The ancient skill of weaving carries with it all the associated symbolism and imagery, but is largely the province of Western scholars. For Persian weavers, this is the only pattern that works. If you ask about the origin of the motif, they will explain it simply, with a name like “earring” or “tree pattern” This is just a picture description and has nothing to do with the original meaning of the design.
Efforts to reveal the symbolic meaning are hampered by the lack of documentation because the history of carpet weaving is an oral tradition.
Considering the many thousands of types of carpets produced in Persia, there are surprisingly few basic pattern elements, although each motif will be interpreted in a slightly different way by each weaving tribe.
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The most common model is Herati. The basic structure of this design is still recognizable in many variations – a central rosette set in a diamond, with two smaller rosettes at the four corners and an elongated leaf with serrated edges on each side.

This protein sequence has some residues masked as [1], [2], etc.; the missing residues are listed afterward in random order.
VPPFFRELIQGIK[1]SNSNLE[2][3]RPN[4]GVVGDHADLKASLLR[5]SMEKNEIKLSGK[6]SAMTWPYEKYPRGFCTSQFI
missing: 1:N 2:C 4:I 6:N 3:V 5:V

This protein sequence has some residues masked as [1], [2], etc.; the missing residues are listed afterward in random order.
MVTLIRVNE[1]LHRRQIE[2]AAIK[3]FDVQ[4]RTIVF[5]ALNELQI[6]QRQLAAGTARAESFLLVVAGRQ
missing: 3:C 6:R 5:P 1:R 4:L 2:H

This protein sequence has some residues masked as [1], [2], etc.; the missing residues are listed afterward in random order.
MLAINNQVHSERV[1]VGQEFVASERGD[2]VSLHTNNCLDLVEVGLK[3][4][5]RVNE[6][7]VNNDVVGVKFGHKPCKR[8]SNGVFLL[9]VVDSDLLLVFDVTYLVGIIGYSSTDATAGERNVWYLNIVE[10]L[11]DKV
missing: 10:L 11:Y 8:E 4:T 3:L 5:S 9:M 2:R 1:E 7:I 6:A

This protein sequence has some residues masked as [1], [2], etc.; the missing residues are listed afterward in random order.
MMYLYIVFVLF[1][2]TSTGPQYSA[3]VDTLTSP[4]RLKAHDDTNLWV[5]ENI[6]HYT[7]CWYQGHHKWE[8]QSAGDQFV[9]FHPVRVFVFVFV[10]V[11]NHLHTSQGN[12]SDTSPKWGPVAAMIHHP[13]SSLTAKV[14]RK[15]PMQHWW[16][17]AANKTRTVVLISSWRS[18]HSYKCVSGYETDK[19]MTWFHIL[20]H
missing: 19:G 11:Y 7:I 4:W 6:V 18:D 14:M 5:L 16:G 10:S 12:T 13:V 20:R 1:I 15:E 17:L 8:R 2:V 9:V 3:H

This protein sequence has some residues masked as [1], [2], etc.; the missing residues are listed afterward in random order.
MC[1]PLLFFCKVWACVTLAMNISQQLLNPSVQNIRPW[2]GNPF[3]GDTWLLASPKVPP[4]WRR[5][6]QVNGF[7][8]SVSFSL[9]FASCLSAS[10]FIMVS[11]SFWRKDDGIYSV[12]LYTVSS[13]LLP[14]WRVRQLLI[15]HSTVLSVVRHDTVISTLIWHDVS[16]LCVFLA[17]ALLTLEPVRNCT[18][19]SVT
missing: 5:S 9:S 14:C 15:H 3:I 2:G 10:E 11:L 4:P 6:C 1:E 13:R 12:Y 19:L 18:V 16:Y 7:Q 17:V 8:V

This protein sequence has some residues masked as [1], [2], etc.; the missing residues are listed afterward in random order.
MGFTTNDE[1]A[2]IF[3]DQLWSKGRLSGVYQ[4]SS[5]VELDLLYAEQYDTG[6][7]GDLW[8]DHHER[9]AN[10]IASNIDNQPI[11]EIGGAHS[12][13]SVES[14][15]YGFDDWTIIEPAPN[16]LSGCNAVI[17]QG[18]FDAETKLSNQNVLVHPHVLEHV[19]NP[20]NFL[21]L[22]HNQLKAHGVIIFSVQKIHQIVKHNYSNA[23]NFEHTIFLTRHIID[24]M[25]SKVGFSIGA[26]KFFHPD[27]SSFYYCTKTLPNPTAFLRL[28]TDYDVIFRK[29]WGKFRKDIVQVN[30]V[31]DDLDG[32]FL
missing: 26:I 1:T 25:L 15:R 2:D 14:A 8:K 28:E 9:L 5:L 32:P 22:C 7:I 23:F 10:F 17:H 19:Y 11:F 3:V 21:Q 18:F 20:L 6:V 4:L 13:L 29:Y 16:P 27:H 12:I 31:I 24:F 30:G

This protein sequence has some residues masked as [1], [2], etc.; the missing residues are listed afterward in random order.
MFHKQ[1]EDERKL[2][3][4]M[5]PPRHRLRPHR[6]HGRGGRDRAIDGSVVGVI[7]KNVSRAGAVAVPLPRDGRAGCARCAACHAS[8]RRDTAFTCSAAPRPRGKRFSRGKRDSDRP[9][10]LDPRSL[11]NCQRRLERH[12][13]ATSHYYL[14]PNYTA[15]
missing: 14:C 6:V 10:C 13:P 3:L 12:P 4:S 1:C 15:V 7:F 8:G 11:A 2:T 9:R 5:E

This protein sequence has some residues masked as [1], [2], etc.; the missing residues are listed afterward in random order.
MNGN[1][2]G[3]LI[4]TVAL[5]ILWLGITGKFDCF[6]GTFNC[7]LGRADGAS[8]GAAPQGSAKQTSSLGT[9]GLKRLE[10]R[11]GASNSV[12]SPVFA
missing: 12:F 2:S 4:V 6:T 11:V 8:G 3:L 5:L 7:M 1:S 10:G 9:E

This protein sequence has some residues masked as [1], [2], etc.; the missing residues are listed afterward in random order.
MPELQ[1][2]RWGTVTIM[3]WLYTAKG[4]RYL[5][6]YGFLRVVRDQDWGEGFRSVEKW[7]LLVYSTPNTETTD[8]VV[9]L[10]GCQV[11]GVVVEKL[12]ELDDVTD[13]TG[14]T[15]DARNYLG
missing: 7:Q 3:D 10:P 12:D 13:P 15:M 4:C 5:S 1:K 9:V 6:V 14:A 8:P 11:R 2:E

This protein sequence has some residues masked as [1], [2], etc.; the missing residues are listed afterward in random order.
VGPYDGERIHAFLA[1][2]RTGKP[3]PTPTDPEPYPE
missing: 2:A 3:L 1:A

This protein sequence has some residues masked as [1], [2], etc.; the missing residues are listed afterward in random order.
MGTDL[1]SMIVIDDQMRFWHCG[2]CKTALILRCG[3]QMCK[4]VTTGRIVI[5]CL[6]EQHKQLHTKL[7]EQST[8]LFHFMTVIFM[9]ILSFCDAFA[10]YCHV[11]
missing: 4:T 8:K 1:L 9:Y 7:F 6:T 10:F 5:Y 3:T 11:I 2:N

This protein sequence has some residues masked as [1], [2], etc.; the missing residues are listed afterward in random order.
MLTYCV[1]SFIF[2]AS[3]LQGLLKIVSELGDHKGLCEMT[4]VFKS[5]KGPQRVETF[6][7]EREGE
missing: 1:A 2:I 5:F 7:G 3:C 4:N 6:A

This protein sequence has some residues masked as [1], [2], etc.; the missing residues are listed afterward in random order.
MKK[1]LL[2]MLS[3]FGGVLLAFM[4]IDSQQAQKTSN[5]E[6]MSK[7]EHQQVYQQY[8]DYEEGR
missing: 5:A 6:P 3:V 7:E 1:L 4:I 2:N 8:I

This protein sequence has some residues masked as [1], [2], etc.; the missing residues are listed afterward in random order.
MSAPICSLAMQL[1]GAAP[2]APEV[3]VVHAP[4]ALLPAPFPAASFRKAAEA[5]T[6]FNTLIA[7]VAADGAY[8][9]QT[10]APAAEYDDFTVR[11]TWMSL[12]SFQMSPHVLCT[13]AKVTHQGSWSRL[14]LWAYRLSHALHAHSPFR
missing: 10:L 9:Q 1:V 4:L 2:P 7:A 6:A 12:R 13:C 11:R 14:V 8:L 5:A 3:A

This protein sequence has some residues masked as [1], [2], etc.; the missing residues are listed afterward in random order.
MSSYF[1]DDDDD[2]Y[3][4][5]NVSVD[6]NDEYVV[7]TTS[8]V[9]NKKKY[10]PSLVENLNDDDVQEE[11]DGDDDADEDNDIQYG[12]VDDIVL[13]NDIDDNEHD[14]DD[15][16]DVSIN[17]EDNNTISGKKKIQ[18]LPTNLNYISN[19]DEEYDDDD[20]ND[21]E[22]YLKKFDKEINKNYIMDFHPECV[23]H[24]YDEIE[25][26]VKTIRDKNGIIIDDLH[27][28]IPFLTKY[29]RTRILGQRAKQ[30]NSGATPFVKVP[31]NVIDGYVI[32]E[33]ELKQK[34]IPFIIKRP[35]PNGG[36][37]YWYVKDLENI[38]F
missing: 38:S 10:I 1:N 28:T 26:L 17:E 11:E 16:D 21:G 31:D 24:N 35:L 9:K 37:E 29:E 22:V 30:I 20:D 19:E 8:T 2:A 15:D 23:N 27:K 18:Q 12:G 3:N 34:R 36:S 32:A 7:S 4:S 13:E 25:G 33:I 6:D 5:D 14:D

The motif is also called the Mari (fish) design. This could mean that the leaves actually represent the fish in style. Indeed, there is an ancient legend that says that during the full moon, the fish in the lake rise to the surface to admire their reflection – suggesting that Herati is indeed the motif of beautiful images. Whatever its origin, it often appears in carpets from all over Persia.
Another common pattern is the Persian “Gol” for “flower”, which is a stylized octagonal flower, possibly a rose, and Boteh.